The Punisher (1989)
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Movie InfoThis is an adaptation of a popular, violent Marvel Comics series about a character who's a frontier-style vigilante in modern-day urban America. Dolph Lundgren stars as Frank Castle, once a crusading police officer whose family was murdered by a car bomb planted by the Mob. Believed to be killed in the explosion, Castle has gone underground, building a subterranean lair in the sewer system and vengefully assassinating various criminals, wracking up an impressive body count of 125 slain in five years. Castle's former partner, Jake Berkowitz (Louis Gossett, Jr.) rightly suspects that he knows the true identity of the motorcycle-riding avenger dubbed "the Punisher." Meanwhile, Castle's bloody campaign has had the intended effect of weakening organized crime, creating an opportunity to consolidate power for the ambitious Gianni Franco (Jeroen Krabbe), the man responsible for the Castle family hit. Sensing an opportunity to muscle in on new lucrative turf, foreign competitors threaten Franco's empire. When the Japanese yakuza has the crime boss' innocent son kidnapped, Castle finds himself in the ironic position of helping a man he'd like to kill. Filmed in Australia, this low-budget action thriller did not get a theatrical release in the U.S., instead going directly to video. ~ Karl Williams, Rovi … More
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Critic Reviews for The Punisher
With origins in a Marvel Comics character, The Punisher is, as might be expected, two-dimensional.
Carefully tended facial stubble trimmed to give him a skull-like appearance, Lundgren is truly impressive as a character defined by emotional emptiness.
A terrible one-man-army action flick. The 2004 version is far more effective.
Much better than the 2004 version. A surprisingly potent blast of '80s action moviemaking.
Often underrated comic-book adaptation that lacks the trademark skull logo but delivers the superhero presence that the Thomas Jane remake sadly lacks.
É difícil escolher o que é pior: os diálogos risíveis, a direção amadora, as lutas nada convincentes, a péssima atuação (oh!) de Lundgren ou sua "maquiagem de deprimido".
Marred by cheeseball sets and special effects, lame fight sequences, and some of the worst acting ever to disgrace the screen.
The only positive spin I can put on this movie is that if bad comic adaptations like it hadn't been done in the late 1980s and early 1990s, Marvel never would have needed to have its current, high-quality big-screen resurgence.
Audience Reviews for The Punisher
I think everybody can agree on one thing here, this is a very loose adaptation of the Marvel comic book character. There is no skull logo to be seen, 'Castle' goes around everywhere on that loud bike, the origins are all wrong and they basically made him into some kind of revenge stricken Hell's Angel looking leather clad biker.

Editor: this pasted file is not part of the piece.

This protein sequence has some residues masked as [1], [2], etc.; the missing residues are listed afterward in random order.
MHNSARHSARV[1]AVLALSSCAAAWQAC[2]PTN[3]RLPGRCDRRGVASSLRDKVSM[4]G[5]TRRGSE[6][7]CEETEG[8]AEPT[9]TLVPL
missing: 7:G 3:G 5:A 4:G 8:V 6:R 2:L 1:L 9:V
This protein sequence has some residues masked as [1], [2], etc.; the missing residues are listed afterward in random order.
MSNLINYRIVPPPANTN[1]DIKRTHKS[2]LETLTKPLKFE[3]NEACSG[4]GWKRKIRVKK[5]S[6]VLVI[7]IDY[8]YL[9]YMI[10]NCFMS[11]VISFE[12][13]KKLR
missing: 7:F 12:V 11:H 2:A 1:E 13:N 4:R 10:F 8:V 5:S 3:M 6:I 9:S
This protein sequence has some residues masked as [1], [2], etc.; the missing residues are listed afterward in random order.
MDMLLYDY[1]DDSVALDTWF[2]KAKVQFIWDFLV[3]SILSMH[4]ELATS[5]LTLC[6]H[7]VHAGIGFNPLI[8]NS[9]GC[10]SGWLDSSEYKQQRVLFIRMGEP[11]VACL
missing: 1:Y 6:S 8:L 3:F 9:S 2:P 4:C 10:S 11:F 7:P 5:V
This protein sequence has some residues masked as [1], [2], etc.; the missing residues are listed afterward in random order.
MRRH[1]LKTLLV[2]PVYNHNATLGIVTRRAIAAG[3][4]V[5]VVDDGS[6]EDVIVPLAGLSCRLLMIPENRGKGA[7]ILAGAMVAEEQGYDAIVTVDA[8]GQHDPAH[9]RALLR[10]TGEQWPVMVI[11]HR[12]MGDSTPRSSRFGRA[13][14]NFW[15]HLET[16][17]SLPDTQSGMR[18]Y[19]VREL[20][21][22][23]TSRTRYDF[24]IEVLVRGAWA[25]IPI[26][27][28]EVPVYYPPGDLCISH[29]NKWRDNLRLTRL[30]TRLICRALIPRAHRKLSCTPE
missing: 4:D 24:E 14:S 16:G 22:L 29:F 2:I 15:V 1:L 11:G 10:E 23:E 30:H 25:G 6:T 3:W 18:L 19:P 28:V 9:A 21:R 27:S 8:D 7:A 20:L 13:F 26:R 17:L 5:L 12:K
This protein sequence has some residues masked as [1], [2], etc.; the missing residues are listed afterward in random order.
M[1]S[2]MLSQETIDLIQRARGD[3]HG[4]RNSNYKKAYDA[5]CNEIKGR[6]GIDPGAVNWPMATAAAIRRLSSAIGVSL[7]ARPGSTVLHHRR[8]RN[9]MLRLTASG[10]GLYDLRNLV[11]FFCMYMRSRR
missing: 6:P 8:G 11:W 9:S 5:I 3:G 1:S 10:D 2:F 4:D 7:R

Initial impression is bad as the film kicks off, just look at those opening credits! is this a film from 89 or 79??. The whole sequence looks like some kind of shitty US TV cop serial, half expect Starsky's Gran Torino to roll across the screen sheesh!.
The film is a typical violent trashy 80's action flick no doubt. If you take a step back and look at this flick you could easily remove the Punisher character from the plot and nothing would change. You could then stick in any muscle bound character played by any muscle bound star and the film would still work, it would still deliver. Basically its just a run of the mill action vehicle that just happens to have the Punisher as the main character.
Now don't get me wrong this isn't a bad thing, end of the day this film is a solid riot of action that will please any 80's buff. The violence is strong, brutal and not cut much, you see it all really. Sure its totally stupid and highly unrealistic but it still takes it self seriously making it more enjoyable. The film has a really nice balance between realism and heavy realism, its not Nolan realistic, its not an 'Expendables' parody/spoof and its not 'Batman n Robin' camp/silliness. You can have a lot of fun with the film if you don't think too much into it yet its still realistic enough to satisfy...if you don't think too much into it.
Of course there are some things which simply don't make sense, the bike Castle uses is hardly much for stealth is it, plus he rides around all tooled up completely in black, errr....stealth/hidden identity much Mr Castle?. It also always amused me how they applied makeup on Dolph, he looks so pale and ill throughout this film haha. Trying to capture the appearance of a dark haired hairy man didn't really work. His stubble line keeps getting washed off, you can see it on his earlobes at times and when its pasted on in all its glory it looks like a dirty big smudge across his face hehe.
But as far as the character I think Dolph does really well and gives us a nice muted sinister Punisher. A man of little words but big on action, the more I think about it the more I liked his performance (lack of acting skills in one of his first films aside). He does look good, his outfit is bland but effective (the skull logo does give you away somewhat), he looks like he can pull off the heists he sets out to do, he fights well and can handle the weapons. Its Rambo in a black outfit basically.